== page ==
Another benefit of PMR446 is that compliant equipment may be used in the following CEPT (European Conference of Postal and Telecommunications Administrations) territories and their overseas or semi-autonomous territories without restriction:

Austria, Belgium, Bosnia and Herzegovina, Bulaaria, Croatia, Cyprus, Czech Republic, Denmark, Estonia, Finland, France, Germany, Greece, Hungary, Iceland, Ireland, Italy, Latvia, Liechtenstein, Lithuania, Luxembourg, FYRO Macedonia, Moldova, Monaco, Montenegro, Netherlands, Norway, Poland, Portuga, RomaniaIta, Russian Federation, Serbia, Slovak Republic, Slovenia, Spain, Sweden, Switzerland, Turkey, Ukraine, United Kingdom

*Includes the overseas or semi-autonomous territories of Denmark, France, Greece, Italy, Netherlands, Norway, Portugal, Russian Federation, Spain plus the constituent parts of the United Kingdom as well as the Channel Islands and the Isle of Man.

Why do some radios need a licence to use them?

The radio spectrum is very large but there are also many services and technologies that need to use it. Television, mobile phones, satellite communications, baby monitors, WiFi, and Bluetooth are just some of the technologies that are using the radio spectrum. If any manufacturer was able to choose any frequency they liked then many of these technologies would interfere with each other and systems would not work.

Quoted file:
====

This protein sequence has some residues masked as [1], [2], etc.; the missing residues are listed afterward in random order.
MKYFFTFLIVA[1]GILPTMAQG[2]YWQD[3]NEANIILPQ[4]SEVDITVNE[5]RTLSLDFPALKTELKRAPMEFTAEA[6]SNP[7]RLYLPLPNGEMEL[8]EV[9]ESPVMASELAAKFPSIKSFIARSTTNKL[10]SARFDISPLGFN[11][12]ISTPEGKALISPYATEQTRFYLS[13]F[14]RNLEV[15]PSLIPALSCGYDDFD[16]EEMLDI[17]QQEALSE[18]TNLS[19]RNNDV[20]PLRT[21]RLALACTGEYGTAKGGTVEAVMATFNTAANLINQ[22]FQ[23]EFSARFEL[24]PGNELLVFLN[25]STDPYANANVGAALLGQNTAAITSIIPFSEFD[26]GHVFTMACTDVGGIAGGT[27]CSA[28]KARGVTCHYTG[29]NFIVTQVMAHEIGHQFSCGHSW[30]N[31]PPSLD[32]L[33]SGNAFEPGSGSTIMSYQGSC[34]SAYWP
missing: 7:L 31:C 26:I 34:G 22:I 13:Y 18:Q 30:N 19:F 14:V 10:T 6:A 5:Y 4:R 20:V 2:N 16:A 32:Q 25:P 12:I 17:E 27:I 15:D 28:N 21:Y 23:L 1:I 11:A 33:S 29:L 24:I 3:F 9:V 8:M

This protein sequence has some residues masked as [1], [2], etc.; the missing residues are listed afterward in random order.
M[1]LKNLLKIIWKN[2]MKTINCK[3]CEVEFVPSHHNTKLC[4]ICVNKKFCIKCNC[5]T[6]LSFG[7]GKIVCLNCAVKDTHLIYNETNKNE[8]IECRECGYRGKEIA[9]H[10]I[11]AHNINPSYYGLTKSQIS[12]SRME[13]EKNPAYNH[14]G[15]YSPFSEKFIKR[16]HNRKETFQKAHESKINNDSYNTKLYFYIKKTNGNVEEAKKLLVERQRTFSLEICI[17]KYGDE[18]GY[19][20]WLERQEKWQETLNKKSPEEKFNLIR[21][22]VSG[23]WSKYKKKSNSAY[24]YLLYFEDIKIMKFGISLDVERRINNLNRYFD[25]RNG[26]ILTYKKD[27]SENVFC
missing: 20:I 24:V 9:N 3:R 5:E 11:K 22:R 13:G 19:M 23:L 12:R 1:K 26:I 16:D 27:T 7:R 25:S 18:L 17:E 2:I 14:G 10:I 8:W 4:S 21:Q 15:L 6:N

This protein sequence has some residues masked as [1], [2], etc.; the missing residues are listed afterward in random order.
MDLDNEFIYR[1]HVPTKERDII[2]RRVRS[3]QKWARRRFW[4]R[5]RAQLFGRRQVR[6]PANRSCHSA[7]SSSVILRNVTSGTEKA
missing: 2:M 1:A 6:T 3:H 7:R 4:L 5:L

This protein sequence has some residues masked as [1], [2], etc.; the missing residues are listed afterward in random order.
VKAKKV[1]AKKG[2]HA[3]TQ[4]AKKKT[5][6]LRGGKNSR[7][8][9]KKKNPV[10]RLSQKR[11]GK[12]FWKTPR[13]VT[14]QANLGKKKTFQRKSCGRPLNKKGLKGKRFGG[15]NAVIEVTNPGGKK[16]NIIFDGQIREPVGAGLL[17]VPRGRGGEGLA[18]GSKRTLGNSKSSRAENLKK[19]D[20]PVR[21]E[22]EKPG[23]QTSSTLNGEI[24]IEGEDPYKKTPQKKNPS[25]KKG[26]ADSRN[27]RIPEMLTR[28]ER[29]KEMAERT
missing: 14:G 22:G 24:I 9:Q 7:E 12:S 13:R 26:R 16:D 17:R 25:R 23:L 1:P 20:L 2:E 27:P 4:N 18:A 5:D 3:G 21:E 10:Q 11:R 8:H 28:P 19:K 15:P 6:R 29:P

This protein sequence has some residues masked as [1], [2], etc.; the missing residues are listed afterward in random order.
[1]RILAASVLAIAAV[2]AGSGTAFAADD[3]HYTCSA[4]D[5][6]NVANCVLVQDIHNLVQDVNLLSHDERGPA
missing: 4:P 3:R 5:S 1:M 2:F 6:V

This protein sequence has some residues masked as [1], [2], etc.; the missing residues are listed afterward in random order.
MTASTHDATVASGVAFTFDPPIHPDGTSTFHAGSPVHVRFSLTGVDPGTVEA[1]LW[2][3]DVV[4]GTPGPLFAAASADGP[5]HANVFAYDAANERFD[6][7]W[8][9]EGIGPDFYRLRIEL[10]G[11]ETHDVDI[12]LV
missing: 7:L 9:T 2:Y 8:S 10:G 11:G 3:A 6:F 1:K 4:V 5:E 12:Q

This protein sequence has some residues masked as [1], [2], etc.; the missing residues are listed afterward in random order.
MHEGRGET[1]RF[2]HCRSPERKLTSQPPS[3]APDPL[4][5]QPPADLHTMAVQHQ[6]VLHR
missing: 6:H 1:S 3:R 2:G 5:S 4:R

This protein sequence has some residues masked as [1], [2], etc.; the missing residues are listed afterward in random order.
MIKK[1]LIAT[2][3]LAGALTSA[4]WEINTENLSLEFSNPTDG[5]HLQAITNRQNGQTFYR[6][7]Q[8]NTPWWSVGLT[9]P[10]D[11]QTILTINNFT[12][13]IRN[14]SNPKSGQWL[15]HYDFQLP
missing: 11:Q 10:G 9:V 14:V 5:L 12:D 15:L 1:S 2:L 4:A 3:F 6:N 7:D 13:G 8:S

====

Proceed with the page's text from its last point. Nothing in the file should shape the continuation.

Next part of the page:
To ensure all technologies have their own frequencies, each country has a body to regulate the allocation and licensing of frequencies. Licensed frequencies can be rented by individuals and companies to provide their own services without interference from other users.

What are PMR446 Channels?

Since 2018, there are sixteen PMR446 channels (frequencies) that can be used without a licence. These 16 channels are in the range of 446.0MHz to 446.2MHz. This means that there is a space of 12.5KHz between the channels.

When using a PMR446 radio, you may occasionally find that someone else is transmitting on one or more of the 16 channels. You are free to change your equipment to any of the other channels provided by the device to allow your group to communicate clearly without hearing other people’s conversations.

PMR446 frequencies list

446.0-446.1 MHz was the frequency band designated for analogue PMR446 by CEPT/ERC Decision (98)25 of 23rd November 1998.

On 28th October 2005 by CEPT/EEC Decision (05), the frequency band 446.1-446.2 MHz was designated for use by the new generation of digital PMR446 equipment in development by manufacturers.